Toi Poneke Gallery, 61 Abel Smith Street, Wellington

05/06/2021 - 26/06/2021

Production Details

TE MAURI O PŌHUTU is a new series of collaborative installation and time-based artworks by Bianca Hyslop, Rowan Pierce and Tūī Matira Ranapiri Ransfield.

The work responds to the loss of mātauranga Māori due to cultural interruption and assimilation.

It is a sensual offering that addresses the fragility of memory, connection to whenua and reclamation of culture from within foreign frameworks.
TE MAURI O PŌHUTU will be installed and exhibited at Toi Pōneke Arts Centre Gallery opening Kia Mau Festival 2021 on 04th June and closing on 26th June.

Co-Creators Bianca Hyslop, Rowan Pierce & Tūī Matira Ranapiri Ransfield

Te Reo Māori , Maori contemporary dance , Digital presentation , Dance , Cultural activation ,

20 mins

Tension, reflection and dissipation.

Review by Deirdre Tarrant 22nd Jun 2021

A hidden gem in a very busy city – Kia Mau, the Pacifica Collective, the French Film Festival, Loemis – so much to see and there has been a wonderful diversity of winter experiences for us to attend. Bravo to all creators and organisers,  Wellington is buzzing and busy. 
Quietly happening in Able Smith Street in a calm and darkened Poneke Gallery are works to challenge our cultural understanding. Can we reclaim culture within foreign frameworks? What does this mean?
We are a nation of cultural assimilations and this exhibition addresses connections,  memory, interruption, collision, tension and seeks to inform progression. A big ask and the fragility of such questioning is inherent in the works.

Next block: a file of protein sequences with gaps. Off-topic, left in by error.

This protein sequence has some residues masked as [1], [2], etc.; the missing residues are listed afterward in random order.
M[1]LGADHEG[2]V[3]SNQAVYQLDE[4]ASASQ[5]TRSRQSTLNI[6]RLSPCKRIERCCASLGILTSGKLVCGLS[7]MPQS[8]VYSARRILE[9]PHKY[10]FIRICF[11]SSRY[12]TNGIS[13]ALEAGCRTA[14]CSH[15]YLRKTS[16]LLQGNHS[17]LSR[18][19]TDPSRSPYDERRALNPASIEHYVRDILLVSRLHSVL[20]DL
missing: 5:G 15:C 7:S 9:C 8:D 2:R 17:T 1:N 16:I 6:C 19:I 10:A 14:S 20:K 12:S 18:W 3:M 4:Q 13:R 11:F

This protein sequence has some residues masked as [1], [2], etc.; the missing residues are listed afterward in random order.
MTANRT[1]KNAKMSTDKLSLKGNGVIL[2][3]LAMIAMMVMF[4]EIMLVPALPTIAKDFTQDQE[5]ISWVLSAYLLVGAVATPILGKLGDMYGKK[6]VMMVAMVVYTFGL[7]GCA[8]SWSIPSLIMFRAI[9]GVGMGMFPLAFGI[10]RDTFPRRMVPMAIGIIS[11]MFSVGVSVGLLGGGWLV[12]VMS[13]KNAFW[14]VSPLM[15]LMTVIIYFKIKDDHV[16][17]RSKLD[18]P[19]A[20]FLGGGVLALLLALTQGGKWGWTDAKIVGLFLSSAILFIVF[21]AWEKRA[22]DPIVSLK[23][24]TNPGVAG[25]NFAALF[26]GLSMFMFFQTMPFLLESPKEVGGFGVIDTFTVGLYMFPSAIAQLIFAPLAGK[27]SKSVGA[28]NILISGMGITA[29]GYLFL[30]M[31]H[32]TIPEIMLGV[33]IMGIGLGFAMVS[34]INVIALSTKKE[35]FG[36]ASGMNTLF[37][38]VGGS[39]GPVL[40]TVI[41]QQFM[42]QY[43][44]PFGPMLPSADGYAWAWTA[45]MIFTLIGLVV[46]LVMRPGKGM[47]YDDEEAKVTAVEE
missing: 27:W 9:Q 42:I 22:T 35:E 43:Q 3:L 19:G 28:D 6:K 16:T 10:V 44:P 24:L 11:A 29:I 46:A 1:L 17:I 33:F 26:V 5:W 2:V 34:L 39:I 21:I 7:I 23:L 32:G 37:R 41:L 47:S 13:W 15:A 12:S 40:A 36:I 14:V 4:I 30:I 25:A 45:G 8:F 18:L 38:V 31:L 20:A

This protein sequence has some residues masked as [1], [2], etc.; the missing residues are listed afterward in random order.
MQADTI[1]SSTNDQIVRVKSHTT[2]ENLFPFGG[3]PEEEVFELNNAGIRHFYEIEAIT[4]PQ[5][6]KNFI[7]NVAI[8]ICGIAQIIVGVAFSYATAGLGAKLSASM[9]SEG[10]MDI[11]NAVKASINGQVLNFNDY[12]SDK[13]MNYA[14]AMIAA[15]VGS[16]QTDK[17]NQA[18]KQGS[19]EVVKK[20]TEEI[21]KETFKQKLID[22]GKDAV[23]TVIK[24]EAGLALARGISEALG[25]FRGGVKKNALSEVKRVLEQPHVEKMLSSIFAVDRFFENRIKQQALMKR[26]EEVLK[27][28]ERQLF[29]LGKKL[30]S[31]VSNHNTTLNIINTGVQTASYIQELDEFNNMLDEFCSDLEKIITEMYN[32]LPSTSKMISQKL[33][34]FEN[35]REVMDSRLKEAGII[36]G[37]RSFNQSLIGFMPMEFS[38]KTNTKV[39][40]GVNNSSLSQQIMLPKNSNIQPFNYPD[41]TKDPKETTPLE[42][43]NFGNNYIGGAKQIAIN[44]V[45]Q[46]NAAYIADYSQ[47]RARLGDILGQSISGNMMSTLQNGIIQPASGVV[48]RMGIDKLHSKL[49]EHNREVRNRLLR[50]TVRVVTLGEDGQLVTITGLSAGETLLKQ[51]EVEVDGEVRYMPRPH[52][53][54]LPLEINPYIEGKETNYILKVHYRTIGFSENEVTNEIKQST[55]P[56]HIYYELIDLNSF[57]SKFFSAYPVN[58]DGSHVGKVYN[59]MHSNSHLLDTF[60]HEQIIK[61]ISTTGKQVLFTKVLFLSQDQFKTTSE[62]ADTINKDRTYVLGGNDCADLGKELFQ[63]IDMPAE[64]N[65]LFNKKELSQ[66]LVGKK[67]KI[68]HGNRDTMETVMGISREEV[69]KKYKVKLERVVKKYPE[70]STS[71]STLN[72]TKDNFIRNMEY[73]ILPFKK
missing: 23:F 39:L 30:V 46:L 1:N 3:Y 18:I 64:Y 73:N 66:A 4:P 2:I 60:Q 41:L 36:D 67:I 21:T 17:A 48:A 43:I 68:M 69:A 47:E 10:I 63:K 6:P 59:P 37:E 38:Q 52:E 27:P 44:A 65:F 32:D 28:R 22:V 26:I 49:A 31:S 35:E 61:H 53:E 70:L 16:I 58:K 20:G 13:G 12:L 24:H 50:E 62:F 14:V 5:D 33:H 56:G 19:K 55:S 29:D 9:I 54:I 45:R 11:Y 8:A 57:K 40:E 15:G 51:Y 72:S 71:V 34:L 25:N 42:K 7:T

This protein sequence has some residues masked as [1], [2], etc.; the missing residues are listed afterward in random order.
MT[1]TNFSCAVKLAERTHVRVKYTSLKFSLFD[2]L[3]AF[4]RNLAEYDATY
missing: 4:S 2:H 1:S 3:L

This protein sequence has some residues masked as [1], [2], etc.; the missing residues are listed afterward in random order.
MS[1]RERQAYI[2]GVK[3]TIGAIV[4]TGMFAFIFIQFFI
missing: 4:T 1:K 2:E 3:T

TE MAURI O PŌHUTU is a series of collaborative Installation and time based artworks by the superb talents of Rowan Pierce,  Bianca Hyslop and Tūī Matira Ranapiri-Ransfield and each happening/work  affects us and pushes our sensibilities. I retain  a number of images in my mind as I write – in particular the sulphur sculpture Maunga Punga- werewera and the chalk  wall work Whakarewarewatanga-o-Te-ope-Tara-a-Wahiao.
These both reflect the temporary nature of our quest and of our experiences. As a part of the media works and videos there is also a live activation using movement. Created for the intimate and fragile space and cognisant of the interruption that is a reality in our cultural history – this is a duet danced by Bianca Hyslop and Paige Shand.
There is a real empathy with the installations and with the space that contain the dance yet the dance is powerful in its own right. Strong,  considered,  using very clear structures and breaking both their hold on the body and the movement’s hold on them, this collaboration has intriguing exploration elements yet delivers clear and consummate opinion.  With elegant  lines and beautifully costumed TE MAURI O PŌHUTU honours both Bianca’s grandmother ‘Ginger’ and the geyser Pōhutu, in a historical positioning of Rotorua and the memories evoked to inform the choreographic presence. Phrases are meticulously crafted, used and reused.

There is always tension, reflection and dissipation. There is an interesting use of film and there is no resolution . This works reaches out to us and as the dancers simply walk out the door they leave questions in the dark gallery air. For us to ponder…. Uncertainty is the way both forward and back ? 
I certainly have been left to ponder and in my own family have been part of a generation deterred from passing on cultural DNA. This powerful exhibition and this dance strike a strong chord. 
Kia Mau has been an opportunity to think and Te Mauri o Pohutu is a very special work in this acculturation that  is our nation – Aotearoa. Thank you 


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